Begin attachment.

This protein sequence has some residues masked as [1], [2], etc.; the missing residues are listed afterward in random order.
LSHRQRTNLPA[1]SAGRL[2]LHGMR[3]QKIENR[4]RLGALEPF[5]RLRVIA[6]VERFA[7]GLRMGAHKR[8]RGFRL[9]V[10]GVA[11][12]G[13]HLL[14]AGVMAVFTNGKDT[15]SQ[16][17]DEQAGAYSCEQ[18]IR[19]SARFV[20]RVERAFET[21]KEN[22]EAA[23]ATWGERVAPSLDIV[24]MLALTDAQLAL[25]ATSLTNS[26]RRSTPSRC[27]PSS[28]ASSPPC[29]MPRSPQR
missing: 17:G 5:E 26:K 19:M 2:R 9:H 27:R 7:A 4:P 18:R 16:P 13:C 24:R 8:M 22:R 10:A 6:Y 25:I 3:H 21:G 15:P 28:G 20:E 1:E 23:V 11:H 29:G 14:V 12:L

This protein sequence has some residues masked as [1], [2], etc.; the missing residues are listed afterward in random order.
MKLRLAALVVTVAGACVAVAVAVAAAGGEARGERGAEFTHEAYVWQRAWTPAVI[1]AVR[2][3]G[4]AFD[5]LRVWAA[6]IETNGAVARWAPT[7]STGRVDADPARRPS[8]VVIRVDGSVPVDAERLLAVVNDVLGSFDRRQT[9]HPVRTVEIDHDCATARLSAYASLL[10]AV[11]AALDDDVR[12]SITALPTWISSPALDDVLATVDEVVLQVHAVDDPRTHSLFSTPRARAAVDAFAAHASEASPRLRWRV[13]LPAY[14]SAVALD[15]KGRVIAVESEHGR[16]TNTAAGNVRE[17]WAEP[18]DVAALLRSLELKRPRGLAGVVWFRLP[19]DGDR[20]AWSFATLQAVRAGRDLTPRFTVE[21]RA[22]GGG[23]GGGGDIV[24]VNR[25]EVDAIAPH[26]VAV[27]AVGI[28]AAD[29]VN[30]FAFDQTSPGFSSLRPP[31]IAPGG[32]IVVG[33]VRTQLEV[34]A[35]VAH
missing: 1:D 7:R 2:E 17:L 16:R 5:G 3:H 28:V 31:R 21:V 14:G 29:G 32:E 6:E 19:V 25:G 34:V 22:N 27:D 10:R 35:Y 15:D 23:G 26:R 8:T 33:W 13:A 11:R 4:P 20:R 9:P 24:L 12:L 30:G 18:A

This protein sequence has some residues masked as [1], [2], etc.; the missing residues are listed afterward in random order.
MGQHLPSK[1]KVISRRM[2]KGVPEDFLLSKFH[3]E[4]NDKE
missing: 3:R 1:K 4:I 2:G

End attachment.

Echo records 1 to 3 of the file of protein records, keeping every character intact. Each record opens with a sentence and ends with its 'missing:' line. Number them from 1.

This protein sequence has some residues masked as [1], [2], etc.; the missing residues are listed afterward in random order.
LSHRQRTNLPA[1]SAGRL[2]LHGMR[3]QKIENR[4]RLGALEPF[5]RLRVIA[6]VERFA[7]GLRMGAHKR[8]RGFRL[9]V[10]GVA[11][12]G[13]HLL[14]AGVMAVFTNGKDT[15]SQ[16][17]DEQAGAYSCEQ[18]IR[19]SARFV[20]RVERAFET[21]KEN[22]EAA[23]ATWGERVAPSLDIV[24]MLALTDAQLAL[25]ATSLTNS[26]RRSTPSRC[27]PSS[28]ASSPPC[29]MPRSPQR
missing: 17:G 5:E 26:K 19:M 2:R 9:H 27:R 7:A 4:P 18:R 16:P 13:C 24:R 8:M 22:R 10:A 6:Y 25:I 3:H 21:G 15:P 28:G 20:E 1:E 23:V 11:H 29:G 14:V 12:L

This protein sequence has some residues masked as [1], [2], etc.; the missing residues are listed afterward in random order.
MKLRLAALVVTVAGACVAVAVAVAAAGGEARGERGAEFTHEAYVWQRAWTPAVI[1]AVR[2][3]G[4]AFD[5]LRVWAA[6]IETNGAVARWAPT[7]STGRVDADPARRPS[8]VVIRVDGSVPVDAERLLAVVNDVLGSFDRRQT[9]HPVRTVEIDHDCATARLSAYASLL[10]AV[11]AALDDDVR[12]SITALPTWISSPALDDVLATVDEVVLQVHAVDDPRTHSLFSTPRARAAVDAFAAHASEASPRLRWRV[13]LPAY[14]SAVALD[15]KGRVIAVESEHGR[16]TNTAAGNVRE[17]WAEP[18]DVAALLRSLELKRPRGLAGVVWFRLP[19]DGDR[20]AWSFATLQAVRAGRDLTPRFTVE[21]RA[22]GGG[23]GGGGDIV[24]VNR[25]EVDAIAPH[26]VAV[27]AVGI[28]AAD[29]VN[30]FAFDQTSPGFSSLRPP[31]IAPGG[32]IVVG[33]VRTQLEV[34]A[35]VAH
missing: 1:D 7:R 2:E 17:L 16:R 5:G 3:H 28:V 31:R 21:V 14:G 29:G 32:E 6:E 19:V 25:G 34:V 22:N 27:D 10:R 35:Y 15:D 23:G 26:R 8:T 33:W 13:A 11:R 4:P 20:R 9:P 24:L 12:L 30:G 18:A

This protein sequence has some residues masked as [1], [2], etc.; the missing residues are listed afterward in random order.
MGQHLPSK[1]KVISRRM[2]KGVPEDFLLSKFH[3]E[4]NDKE
missing: 3:R 1:K 4:I 2:G